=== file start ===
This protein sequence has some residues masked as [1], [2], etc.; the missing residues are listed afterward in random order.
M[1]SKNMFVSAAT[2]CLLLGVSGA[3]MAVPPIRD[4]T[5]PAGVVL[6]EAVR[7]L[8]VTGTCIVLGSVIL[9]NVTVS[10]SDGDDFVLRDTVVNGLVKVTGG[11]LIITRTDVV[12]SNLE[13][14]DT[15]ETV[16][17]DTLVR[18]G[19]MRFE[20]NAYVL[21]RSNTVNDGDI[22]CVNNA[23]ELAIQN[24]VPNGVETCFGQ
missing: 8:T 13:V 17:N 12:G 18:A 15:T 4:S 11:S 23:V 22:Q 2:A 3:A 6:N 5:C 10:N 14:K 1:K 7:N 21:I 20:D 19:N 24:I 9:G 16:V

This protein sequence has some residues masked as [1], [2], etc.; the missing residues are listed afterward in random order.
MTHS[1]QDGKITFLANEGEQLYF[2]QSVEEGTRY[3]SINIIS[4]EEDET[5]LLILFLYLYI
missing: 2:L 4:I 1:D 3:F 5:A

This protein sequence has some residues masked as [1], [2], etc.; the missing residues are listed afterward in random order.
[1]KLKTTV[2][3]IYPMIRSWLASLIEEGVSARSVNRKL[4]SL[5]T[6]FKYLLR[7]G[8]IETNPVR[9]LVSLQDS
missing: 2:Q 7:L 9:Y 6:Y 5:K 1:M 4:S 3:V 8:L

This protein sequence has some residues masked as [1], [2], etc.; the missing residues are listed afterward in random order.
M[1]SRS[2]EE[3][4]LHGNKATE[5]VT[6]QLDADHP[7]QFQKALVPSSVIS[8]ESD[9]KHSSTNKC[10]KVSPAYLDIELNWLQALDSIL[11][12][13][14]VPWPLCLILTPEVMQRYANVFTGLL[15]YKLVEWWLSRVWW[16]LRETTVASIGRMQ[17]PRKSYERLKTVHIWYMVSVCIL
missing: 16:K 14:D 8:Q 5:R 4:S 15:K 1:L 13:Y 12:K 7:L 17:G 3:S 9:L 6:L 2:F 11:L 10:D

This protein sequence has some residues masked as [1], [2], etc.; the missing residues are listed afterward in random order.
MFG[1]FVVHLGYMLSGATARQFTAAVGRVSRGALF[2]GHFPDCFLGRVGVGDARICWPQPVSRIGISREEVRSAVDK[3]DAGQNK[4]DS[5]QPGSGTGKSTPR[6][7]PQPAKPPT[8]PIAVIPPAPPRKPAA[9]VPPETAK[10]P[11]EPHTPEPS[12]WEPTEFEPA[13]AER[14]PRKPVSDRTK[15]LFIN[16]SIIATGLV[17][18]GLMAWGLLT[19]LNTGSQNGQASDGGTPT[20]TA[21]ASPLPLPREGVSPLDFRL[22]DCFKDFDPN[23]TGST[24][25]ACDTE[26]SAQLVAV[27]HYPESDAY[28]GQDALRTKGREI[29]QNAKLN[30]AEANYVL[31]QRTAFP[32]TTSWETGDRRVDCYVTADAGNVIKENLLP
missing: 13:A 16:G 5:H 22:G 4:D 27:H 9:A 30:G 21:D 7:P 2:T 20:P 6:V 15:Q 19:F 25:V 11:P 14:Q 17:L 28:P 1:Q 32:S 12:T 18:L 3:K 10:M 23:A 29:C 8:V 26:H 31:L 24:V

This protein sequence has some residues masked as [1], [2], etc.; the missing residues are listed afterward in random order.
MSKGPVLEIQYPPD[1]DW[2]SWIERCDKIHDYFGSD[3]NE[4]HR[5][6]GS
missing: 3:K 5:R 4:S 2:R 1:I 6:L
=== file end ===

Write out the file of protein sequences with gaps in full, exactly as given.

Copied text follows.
This protein sequence has some residues masked as [1], [2], etc.; the missing residues are listed afterward in random order.
M[1]SKNMFVSAAT[2]CLLLGVSGA[3]MAVPPIRD[4]T[5]PAGVVL[6]EAVR[7]L[8]VTGTCIVLGSVIL[9]NVTVS[10]SDGDDFVLRDTVVNGLVKVTGG[11]LIITRTDVV[12]SNLE[13][14]DT[15]ETV[16][17]DTLVR[18]G[19]MRFE[20]NAYVL[21]RSNTVNDGDI[22]CVNNA[23]ELAIQN[24]VPNGVETCFGQ
missing: 8:T 13:V 17:N 12:G 18:A 15:T 4:S 11:S 23:V 22:Q 2:A 3:A 6:N 5:C 10:N 14:K 1:K 7:N 21:I 20:D 19:N 24:I 9:G 16:V

This protein sequence has some residues masked as [1], [2], etc.; the missing residues are listed afterward in random order.
MTHS[1]QDGKITFLANEGEQLYF[2]QSVEEGTRY[3]SINIIS[4]EEDET[5]LLILFLYLYI
missing: 2:L 4:I 1:D 3:F 5:A

This protein sequence has some residues masked as [1], [2], etc.; the missing residues are listed afterward in random order.
[1]KLKTTV[2][3]IYPMIRSWLASLIEEGVSARSVNRKL[4]SL[5]T[6]FKYLLR[7]G[8]IETNPVR[9]LVSLQDS
missing: 2:Q 7:L 9:Y 6:Y 5:K 1:M 4:S 3:V 8:L

This protein sequence has some residues masked as [1], [2], etc.; the missing residues are listed afterward in random order.
M[1]SRS[2]EE[3][4]LHGNKATE[5]VT[6]QLDADHP[7]QFQKALVPSSVIS[8]ESD[9]KHSSTNKC[10]KVSPAYLDIELNWLQALDSIL[11][12][13][14]VPWPLCLILTPEVMQRYANVFTGLL[15]YKLVEWWLSRVWW[16]LRETTVASIGRMQ[17]PRKSYERLKTVHIWYMVSVCIL
missing: 16:K 14:D 8:Q 5:R 4:S 15:K 1:L 13:Y 12:K 7:L 17:G 3:S 9:L 6:L 2:F 11:L 10:D

This protein sequence has some residues masked as [1], [2], etc.; the missing residues are listed afterward in random order.
MFG[1]FVVHLGYMLSGATARQFTAAVGRVSRGALF[2]GHFPDCFLGRVGVGDARICWPQPVSRIGISREEVRSAVDK[3]DAGQNK[4]DS[5]QPGSGTGKSTPR[6][7]PQPAKPPT[8]PIAVIPPAPPRKPAA[9]VPPETAK[10]P[11]EPHTPEPS[12]WEPTEFEPA[13]AER[14]PRKPVSDRTK[15]LFIN[16]SIIATGLV[17][18]GLMAWGLLT[19]LNTGSQNGQASDGGTPT[20]TA[21]ASPLPLPREGVSPLDFRL[22]DCFKDFDPN[23]TGST[24][25]ACDTE[26]SAQLVAV[27]HYPESDAY[28]GQDALRTKGREI[29]QNAKLN[30]AEANYVL[31]QRTAFP[32]TTSWETGDRRVDCYVTADAGNVIKENLLP
missing: 13:A 16:G 5:H 22:G 4:D 27:H 9:A 30:G 21:D 7:P 2:T 20:P 6:V 15:Q 19:F 25:V 11:P 14:Q 17:L 28:P 1:Q 32:S 12:T 18:L 3:K 10:M 23:A 29:C 8:V 26:H 31:L 24:V

This protein sequence has some residues masked as [1], [2], etc.; the missing residues are listed afterward in random order.
MSKGPVLEIQYPPD[1]DW[2]SWIERCDKIHDYFGSD[3]NE[4]HR[5][6]GS
missing: 3:K 5:R 4:S 2:R 1:I 6:L